Many in the black community turn to drugs and or alcohol rather than seeking professional help because of the negative stigma surrounding mental health.  Despite the fact that blacks are 20% more likely to suffer from mental illness most still consider it to be a “white person’s disease”. Major depression, attention deficit hyperactivity disorder (ADHD) and suicide are all common mental health disorders surrounding African Americans.  

Even with all of what we know associated with mental health and our communities there are factors which deter us from seeking professional help.  

Faith and Spirituality

Spirituality and family tends to be the main source of support and strength among the black community.  Although faith and spirituality will help coping with mental illness, this should not be the only option you choose.  I was raised in a Christian household and understand the importance of prayer and having faith but I was also taught that “faith without works is dead.”

Misunderstanding About Mental Health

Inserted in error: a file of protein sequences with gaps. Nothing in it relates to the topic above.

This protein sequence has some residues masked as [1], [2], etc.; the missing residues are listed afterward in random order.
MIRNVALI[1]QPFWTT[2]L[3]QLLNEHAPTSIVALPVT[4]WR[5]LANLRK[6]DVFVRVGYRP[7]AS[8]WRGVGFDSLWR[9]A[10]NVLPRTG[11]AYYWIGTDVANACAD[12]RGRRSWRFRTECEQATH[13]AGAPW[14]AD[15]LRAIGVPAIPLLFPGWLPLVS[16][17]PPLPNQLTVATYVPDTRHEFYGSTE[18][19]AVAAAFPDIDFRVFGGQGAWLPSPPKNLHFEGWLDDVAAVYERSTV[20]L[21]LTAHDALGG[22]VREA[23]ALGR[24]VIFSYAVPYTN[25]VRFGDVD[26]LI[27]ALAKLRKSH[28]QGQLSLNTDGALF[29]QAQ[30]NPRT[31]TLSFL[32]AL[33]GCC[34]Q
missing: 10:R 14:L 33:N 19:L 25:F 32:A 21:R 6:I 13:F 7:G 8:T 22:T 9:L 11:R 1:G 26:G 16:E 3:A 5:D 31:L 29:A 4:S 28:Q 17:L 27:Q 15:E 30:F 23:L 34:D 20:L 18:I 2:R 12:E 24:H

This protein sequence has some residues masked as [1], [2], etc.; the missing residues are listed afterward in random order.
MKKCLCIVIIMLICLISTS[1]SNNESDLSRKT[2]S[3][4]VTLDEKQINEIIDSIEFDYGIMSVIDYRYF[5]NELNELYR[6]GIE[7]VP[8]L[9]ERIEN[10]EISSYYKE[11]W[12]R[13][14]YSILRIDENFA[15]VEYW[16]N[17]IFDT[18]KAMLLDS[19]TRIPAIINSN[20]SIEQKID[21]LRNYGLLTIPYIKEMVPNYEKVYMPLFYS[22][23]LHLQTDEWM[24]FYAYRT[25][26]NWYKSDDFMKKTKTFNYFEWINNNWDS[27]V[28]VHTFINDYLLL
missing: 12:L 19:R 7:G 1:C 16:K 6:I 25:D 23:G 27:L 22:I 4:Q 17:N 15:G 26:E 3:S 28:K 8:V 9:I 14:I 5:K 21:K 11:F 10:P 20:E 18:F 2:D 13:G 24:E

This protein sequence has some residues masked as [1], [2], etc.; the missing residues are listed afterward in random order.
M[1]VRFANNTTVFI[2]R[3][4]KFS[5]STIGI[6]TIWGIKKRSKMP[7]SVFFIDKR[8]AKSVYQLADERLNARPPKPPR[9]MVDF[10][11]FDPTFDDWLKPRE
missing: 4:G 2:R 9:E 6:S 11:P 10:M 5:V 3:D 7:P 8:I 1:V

Mental illness in the black community is taboo and is often times looked upon as a sign of weakness.  Many are ashamed because of the stigma associated with the disease and won’t recognize the signs and may not always be clear in knowing where to find help.  Depression and anxiety is real and most times require the help of a professional and is nothing to be ashamed of.

Access to Mental Health Services

Studies show that 11% of African Americans  did not have any form of insurance in 2017 which means socio-economics may have been a huge factor in treatment options.

The black community has also seen a negative impact of prejudice and discrimination in the health care system so this has caused some distrust preventing our people from seeking or staying in treatment.

Mental illness should not be taken lightly and can’t be handled without some form of treatment.  A mental health provider will be essential in treatment so communicate well with your doctor and be completely honest with what you are feeling.  It’s time that we break the cycle of silencing mental illness in our communities. We must acknowledge that prioritizing your needs pertaining to mental health is a sign of strength rather weakness.